If it ain't broke

Andrew Williams | 13 years ago

Should the UK car scrappage scheme be thrown on the scrap heap?

Since its inception in April, the UK scrappage scheme has encouraged consumers to order more than 35,000 new cars, an impressive 20 per cent of all cars sold during the period. The scheme, jointly financed by car manufacturers and the UK government, entitles buyers to a discount of up to £2,000 off the cost of their purchase when they scrap vehicles over nine years old, encouraging take-up of newer, more energy- and carbon-efficient vehicles.

The initiative has been broadly welcomed by the automotive industry, with Paul Everitt, chief executive of the Society of Motor Manufacturers and Traders, boasting that the scheme had enjoyed a ‘very encouraging’ start – via increased orders, visits to car dealerships and online inquiries. The praise was echoed by a spokesman for the British Chambers of Commerce, who pointed to the scheme’s contribution in ‘providing the embattled automotive industry with a much-needed boost’.

However, against a backdrop of almost universal industry enthusiasm, a more detailed analysis of the scheme reveals a number of short- and long-term economic, social and environmental impacts that are far from laudable. Firstly, critics have pointed out that scrappage schemes are a very expensive and inefficient way of cutting carbon emissions. According to environmentalist George Monbiot, the UK approach costs in excess of £500 to cut each ton of carbon dioxide: ‘way more than a lot of other ways of reducing our carbon emissions’.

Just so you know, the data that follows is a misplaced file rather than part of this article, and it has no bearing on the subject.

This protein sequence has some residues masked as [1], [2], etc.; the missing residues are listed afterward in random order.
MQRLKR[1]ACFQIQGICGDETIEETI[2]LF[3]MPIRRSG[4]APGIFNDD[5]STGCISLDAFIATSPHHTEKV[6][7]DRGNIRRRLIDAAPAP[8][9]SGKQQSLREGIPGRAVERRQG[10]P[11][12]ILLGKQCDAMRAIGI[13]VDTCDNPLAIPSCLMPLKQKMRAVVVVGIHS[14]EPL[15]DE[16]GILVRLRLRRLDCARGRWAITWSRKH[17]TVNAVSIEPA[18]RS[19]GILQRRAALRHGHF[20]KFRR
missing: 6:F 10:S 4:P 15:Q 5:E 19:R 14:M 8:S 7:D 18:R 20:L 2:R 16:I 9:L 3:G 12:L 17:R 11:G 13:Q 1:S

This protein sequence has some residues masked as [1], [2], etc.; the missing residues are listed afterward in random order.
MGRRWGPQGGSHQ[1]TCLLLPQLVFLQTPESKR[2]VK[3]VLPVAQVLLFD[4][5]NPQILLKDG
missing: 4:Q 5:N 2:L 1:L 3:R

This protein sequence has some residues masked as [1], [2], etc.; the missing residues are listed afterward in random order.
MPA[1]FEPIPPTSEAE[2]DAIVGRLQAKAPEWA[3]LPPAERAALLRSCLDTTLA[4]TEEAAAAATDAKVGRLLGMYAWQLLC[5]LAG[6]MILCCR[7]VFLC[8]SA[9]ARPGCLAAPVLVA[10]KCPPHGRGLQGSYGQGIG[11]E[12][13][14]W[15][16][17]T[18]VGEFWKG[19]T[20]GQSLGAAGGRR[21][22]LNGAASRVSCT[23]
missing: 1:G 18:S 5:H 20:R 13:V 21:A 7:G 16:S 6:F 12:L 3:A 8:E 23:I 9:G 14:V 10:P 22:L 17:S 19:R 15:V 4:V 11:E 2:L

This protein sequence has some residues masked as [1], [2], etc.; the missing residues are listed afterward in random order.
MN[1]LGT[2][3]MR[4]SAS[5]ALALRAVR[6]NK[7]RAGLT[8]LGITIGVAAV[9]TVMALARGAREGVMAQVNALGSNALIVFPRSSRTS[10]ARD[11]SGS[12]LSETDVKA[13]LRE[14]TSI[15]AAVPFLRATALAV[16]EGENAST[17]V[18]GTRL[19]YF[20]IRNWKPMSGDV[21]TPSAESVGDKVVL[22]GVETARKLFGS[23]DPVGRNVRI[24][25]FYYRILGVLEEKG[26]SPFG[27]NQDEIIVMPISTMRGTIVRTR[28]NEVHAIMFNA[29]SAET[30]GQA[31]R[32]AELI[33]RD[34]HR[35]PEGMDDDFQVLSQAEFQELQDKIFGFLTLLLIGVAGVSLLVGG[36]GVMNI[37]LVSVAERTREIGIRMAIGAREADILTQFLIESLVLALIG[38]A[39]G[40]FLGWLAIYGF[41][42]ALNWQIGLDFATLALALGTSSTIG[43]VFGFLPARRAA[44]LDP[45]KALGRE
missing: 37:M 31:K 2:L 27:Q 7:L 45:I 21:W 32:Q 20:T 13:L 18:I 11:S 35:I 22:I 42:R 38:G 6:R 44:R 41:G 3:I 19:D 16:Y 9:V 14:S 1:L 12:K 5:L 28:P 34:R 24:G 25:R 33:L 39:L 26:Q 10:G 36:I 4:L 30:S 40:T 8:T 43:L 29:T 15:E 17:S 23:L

Moreover, a recent survey of car dealers and manufacturers found that most new-car buyers taking up the £2,000 trade-in offer will end up paying more than if they simply found the best cash deal. Third, the scheme reinforces the notion that cars are a throwaway commodity, much like any other product that consumers buy on a daily basis. According to industry analyst Dr Peter Wells, ‘telling customers that their most expensive purchases after their houses are scrap after only eight or nine years is a terrible message that completely belies the huge strides in quality and product longevity that the industry has collectively made’.

So, the next time you see one of those siren newspaper ads encouraging you to trade in your old banger for some new-fangled wheels, be aware that the offer might not be as straightforward and sensible a deal as you might imagine. Finally, at least, the scheme will, perhaps inevitably, lead to a discrediting of the automotive industry’s claim to be a product of laissez-faire capitalism. The fact that large sums of public money have been used to prop up an ailing car sector is likely to mean that, in future, governments will be more forceful in demanding that the automotive industry works toward wider social goals.

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Andrew Williams